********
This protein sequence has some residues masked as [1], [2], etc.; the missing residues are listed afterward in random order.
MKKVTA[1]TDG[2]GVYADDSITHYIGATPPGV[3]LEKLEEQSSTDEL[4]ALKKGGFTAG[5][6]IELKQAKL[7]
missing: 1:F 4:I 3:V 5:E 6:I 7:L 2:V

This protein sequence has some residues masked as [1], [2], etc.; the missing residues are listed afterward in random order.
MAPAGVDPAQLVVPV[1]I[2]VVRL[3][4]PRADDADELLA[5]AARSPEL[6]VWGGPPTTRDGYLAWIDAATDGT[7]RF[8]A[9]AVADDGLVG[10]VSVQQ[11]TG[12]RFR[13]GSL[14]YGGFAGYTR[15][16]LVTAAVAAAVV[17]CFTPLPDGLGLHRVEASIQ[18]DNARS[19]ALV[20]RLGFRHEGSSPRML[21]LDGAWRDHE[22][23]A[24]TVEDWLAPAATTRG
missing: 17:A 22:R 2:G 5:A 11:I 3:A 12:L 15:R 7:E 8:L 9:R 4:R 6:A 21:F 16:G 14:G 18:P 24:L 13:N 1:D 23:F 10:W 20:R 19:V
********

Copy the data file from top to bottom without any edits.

This protein sequence has some residues masked as [1], [2], etc.; the missing residues are listed afterward in random order.
MKKVTA[1]TDG[2]GVYADDSITHYIGATPPGV[3]LEKLEEQSSTDEL[4]ALKKGGFTAG[5][6]IELKQAKL[7]
missing: 1:F 4:I 3:V 5:E 6:I 7:L 2:V

This protein sequence has some residues masked as [1], [2], etc.; the missing residues are listed afterward in random order.
MAPAGVDPAQLVVPV[1]I[2]VVRL[3][4]PRADDADELLA[5]AARSPEL[6]VWGGPPTTRDGYLAWIDAATDGT[7]RF[8]A[9]AVADDGLVG[10]VSVQQ[11]TG[12]RFR[13]GSL[14]YGGFAGYTR[15][16]LVTAAVAAAVV[17]CFTPLPDGLGLHRVEASIQ[18]DNARS[19]ALV[20]RLGFRHEGSSPRML[21]LDGAWRDHE[22][23]A[24]TVEDWLAPAATTRG
missing: 17:A 22:R 2:G 5:A 11:I 3:A 12:L 15:R 7:E 8:L 9:R 4:R 6:A 21:F 16:G 14:G 18:P 24:L 13:N 1:D 23:F 10:W 20:R 19:V